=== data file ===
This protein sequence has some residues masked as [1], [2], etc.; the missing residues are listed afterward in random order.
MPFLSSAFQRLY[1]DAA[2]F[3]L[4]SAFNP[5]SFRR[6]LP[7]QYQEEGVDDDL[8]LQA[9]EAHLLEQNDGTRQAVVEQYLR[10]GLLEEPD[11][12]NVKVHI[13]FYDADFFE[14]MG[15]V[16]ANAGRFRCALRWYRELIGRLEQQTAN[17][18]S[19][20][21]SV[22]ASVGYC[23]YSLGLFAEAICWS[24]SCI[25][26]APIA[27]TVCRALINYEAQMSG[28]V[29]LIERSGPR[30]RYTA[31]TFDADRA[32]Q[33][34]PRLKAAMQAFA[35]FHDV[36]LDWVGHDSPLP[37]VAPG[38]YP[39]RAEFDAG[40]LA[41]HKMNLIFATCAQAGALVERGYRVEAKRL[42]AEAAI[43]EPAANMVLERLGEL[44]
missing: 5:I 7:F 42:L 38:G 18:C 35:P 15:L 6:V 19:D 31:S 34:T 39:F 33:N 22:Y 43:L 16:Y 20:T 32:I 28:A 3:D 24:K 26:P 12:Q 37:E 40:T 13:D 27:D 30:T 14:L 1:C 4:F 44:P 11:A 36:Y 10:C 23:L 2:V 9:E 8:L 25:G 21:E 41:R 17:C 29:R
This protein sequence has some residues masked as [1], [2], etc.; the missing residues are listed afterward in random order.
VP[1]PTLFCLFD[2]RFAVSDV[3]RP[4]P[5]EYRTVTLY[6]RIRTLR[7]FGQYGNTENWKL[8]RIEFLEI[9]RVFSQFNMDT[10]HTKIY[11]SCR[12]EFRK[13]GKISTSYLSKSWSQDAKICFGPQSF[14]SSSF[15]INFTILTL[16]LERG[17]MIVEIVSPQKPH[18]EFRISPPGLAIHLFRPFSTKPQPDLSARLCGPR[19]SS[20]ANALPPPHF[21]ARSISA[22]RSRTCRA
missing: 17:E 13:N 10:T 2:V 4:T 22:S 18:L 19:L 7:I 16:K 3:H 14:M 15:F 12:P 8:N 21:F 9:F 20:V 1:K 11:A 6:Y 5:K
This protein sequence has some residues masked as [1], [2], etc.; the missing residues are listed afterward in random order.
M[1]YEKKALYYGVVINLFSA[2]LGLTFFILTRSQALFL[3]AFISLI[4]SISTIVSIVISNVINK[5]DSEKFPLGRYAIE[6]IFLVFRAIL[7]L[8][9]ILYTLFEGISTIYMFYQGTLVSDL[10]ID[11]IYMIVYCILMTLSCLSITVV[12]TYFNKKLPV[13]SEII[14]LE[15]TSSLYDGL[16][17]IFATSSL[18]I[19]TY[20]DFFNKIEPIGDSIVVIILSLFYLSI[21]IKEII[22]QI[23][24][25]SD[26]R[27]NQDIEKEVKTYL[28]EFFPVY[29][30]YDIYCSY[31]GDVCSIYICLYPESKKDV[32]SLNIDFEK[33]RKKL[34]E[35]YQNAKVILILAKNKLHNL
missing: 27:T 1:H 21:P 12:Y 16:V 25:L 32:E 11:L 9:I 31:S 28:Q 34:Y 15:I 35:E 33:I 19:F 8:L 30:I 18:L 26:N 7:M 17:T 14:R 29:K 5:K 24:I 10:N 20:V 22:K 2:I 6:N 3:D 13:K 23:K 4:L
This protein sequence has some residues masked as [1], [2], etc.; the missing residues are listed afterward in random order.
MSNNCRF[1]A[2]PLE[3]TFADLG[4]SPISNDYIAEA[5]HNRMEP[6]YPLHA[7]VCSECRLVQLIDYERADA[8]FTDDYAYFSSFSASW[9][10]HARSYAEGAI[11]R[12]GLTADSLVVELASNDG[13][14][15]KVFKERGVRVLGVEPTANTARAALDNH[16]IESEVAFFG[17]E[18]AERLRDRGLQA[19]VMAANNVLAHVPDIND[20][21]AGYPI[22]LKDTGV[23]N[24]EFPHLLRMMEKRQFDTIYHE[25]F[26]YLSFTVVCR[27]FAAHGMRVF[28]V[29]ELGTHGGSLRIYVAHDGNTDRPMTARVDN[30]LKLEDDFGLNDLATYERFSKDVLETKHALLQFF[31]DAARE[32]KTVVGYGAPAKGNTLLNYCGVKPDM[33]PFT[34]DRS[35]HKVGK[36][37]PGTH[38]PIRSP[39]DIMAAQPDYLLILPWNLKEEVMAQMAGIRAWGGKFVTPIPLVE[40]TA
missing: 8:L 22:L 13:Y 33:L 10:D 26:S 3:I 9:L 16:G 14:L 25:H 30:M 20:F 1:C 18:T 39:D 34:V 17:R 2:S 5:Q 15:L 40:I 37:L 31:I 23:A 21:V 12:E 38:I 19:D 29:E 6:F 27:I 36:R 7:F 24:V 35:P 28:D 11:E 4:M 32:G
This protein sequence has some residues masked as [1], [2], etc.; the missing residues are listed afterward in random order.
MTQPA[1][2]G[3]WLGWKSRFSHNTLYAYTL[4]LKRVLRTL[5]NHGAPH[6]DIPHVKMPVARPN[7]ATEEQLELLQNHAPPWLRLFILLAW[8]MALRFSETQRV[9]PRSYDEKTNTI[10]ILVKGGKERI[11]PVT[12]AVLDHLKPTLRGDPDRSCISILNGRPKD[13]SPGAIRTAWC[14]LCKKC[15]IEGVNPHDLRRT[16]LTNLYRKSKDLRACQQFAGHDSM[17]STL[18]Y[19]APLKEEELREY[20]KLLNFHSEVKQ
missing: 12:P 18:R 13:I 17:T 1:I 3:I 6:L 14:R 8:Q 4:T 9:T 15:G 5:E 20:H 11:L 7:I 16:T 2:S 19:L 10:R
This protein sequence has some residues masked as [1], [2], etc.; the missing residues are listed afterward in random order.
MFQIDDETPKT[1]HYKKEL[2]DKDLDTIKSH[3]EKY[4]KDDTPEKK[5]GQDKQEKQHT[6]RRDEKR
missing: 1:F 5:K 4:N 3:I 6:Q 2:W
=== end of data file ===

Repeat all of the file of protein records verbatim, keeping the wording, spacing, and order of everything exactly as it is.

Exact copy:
This protein sequence has some residues masked as [1], [2], etc.; the missing residues are listed afterward in random order.
MPFLSSAFQRLY[1]DAA[2]F[3]L[4]SAFNP[5]SFRR[6]LP[7]QYQEEGVDDDL[8]LQA[9]EAHLLEQNDGTRQAVVEQYLR[10]GLLEEPD[11][12]NVKVHI[13]FYDADFFE[14]MG[15]V[16]ANAGRFRCALRWYRELIGRLEQQTAN[17][18]S[19][20][21]SV[22]ASVGYC[23]YSLGLFAEAICWS[24]SCI[25][26]APIA[27]TVCRALINYEAQMSG[28]V[29]LIERSGPR[30]RYTA[31]TFDADRA[32]Q[33][34]PRLKAAMQAFA[35]FHDV[36]LDWVGHDSPLP[37]VAPG[38]YP[39]RAEFDAG[40]LA[41]HKMNLIFATCAQAGALVERGYRVEAKRL[42]AEAAI[43]EPAANMVLERLGEL[44]
missing: 5:I 7:F 42:L 38:G 18:C 35:P 15:L 6:V 19:D 31:S 34:T 39:F 33:N 22:Y 43:L 16:Y 20:T 32:I 28:A 3:D 24:K 26:P 12:Q 37:E 40:T 13:D 27:D 30:T 14:L 1:C 4:F 44:P 11:A 36:Y 10:C 23:L 2:V 9:E 8:L 25:G 21:E 41:R 17:C 29:R
This protein sequence has some residues masked as [1], [2], etc.; the missing residues are listed afterward in random order.
VP[1]PTLFCLFD[2]RFAVSDV[3]RP[4]P[5]EYRTVTLY[6]RIRTLR[7]FGQYGNTENWKL[8]RIEFLEI[9]RVFSQFNMDT[10]HTKIY[11]SCR[12]EFRK[13]GKISTSYLSKSWSQDAKICFGPQSF[14]SSSF[15]INFTILTL[16]LERG[17]MIVEIVSPQKPH[18]EFRISPPGLAIHLFRPFSTKPQPDLSARLCGPR[19]SS[20]ANALPPPHF[21]ARSISA[22]RSRTCRA
missing: 17:E 13:N 10:T 2:V 4:T 22:S 18:L 19:L 7:I 16:K 3:H 14:M 15:F 12:P 8:N 21:F 9:F 20:V 1:K 11:A 6:Y 5:K
This protein sequence has some residues masked as [1], [2], etc.; the missing residues are listed afterward in random order.
M[1]YEKKALYYGVVINLFSA[2]LGLTFFILTRSQALFL[3]AFISLI[4]SISTIVSIVISNVINK[5]DSEKFPLGRYAIE[6]IFLVFRAIL[7]L[8][9]ILYTLFEGISTIYMFYQGTLVSDL[10]ID[11]IYMIVYCILMTLSCLSITVV[12]TYFNKKLPV[13]SEII[14]LE[15]TSSLYDGL[16][17]IFATSSL[18]I[19]TY[20]DFFNKIEPIGDSIVVIILSLFYLSI[21]IKEII[22]QI[23][24][25]SD[26]R[27]NQDIEKEVKTYL[28]EFFPVY[29][30]YDIYCSY[31]GDVCSIYICLYPESKKDV[32]SLNIDFEK[33]RKKL[34]E[35]YQNAKVILILAKNKLHNL
missing: 27:T 1:H 21:P 12:Y 16:V 25:L 32:E 11:L 9:I 31:S 28:Q 34:Y 15:I 35:E 33:I 19:F 8:L 30:I 18:L 26:N 7:M 17:T 14:R 29:K 5:K 24:I 10:N 20:V 22:K 2:I 6:N 3:D 13:K 23:K 4:L
This protein sequence has some residues masked as [1], [2], etc.; the missing residues are listed afterward in random order.
MSNNCRF[1]A[2]PLE[3]TFADLG[4]SPISNDYIAEA[5]HNRMEP[6]YPLHA[7]VCSECRLVQLIDYERADA[8]FTDDYAYFSSFSASW[9][10]HARSYAEGAI[11]R[12]GLTADSLVVELASNDG[13][14][15]KVFKERGVRVLGVEPTANTARAALDNH[16]IESEVAFFG[17]E[18]AERLRDRGLQA[19]VMAANNVLAHVPDIND[20][21]AGYPI[22]LKDTGV[23]N[24]EFPHLLRMMEKRQFDTIYHE[25]F[26]YLSFTVVCR[27]FAAHGMRVF[28]V[29]ELGTHGGSLRIYVAHDGNTDRPMTARVDN[30]LKLEDDFGLNDLATYERFSKDVLETKHALLQFF[31]DAARE[32]KTVVGYGAPAKGNTLLNYCGVKPDM[33]PFT[34]DRS[35]HKVGK[36][37]PGTH[38]PIRSP[39]DIMAAQPDYLLILPWNLKEEVMAQMAGIRAWGGKFVTPIPLVE[40]TA
missing: 8:L 22:L 13:Y 33:L 10:D 26:S 3:I 9:L 16:G 14:L 25:H 30:M 20:F 1:C 18:T 39:D 34:V 17:R 2:S 5:Q 15:L 40:I 37:L 31:I 23:A 21:V 12:E 38:I 19:D 29:E 6:F 27:I 36:R 7:F 24:V 35:P 28:D 11:E 4:M 32:G
This protein sequence has some residues masked as [1], [2], etc.; the missing residues are listed afterward in random order.
MTQPA[1][2]G[3]WLGWKSRFSHNTLYAYTL[4]LKRVLRTL[5]NHGAPH[6]DIPHVKMPVARPN[7]ATEEQLELLQNHAPPWLRLFILLAW[8]MALRFSETQRV[9]PRSYDEKTNTI[10]ILVKGGKERI[11]PVT[12]AVLDHLKPTLRGDPDRSCISILNGRPKD[13]SPGAIRTAWC[14]LCKKC[15]IEGVNPHDLRRT[16]LTNLYRKSKDLRACQQFAGHDSM[17]STL[18]Y[19]APLKEEELREY[20]KLLNFHSEVKQ
missing: 12:P 18:R 13:I 17:T 1:I 3:I 6:L 14:R 8:Q 4:T 9:T 15:G 5:E 20:H 11:L 7:I 16:T 2:S 19:L 10:R
This protein sequence has some residues masked as [1], [2], etc.; the missing residues are listed afterward in random order.
MFQIDDETPKT[1]HYKKEL[2]DKDLDTIKSH[3]EKY[4]KDDTPEKK[5]GQDKQEKQHT[6]RRDEKR
missing: 1:F 5:K 4:N 3:I 6:Q 2:W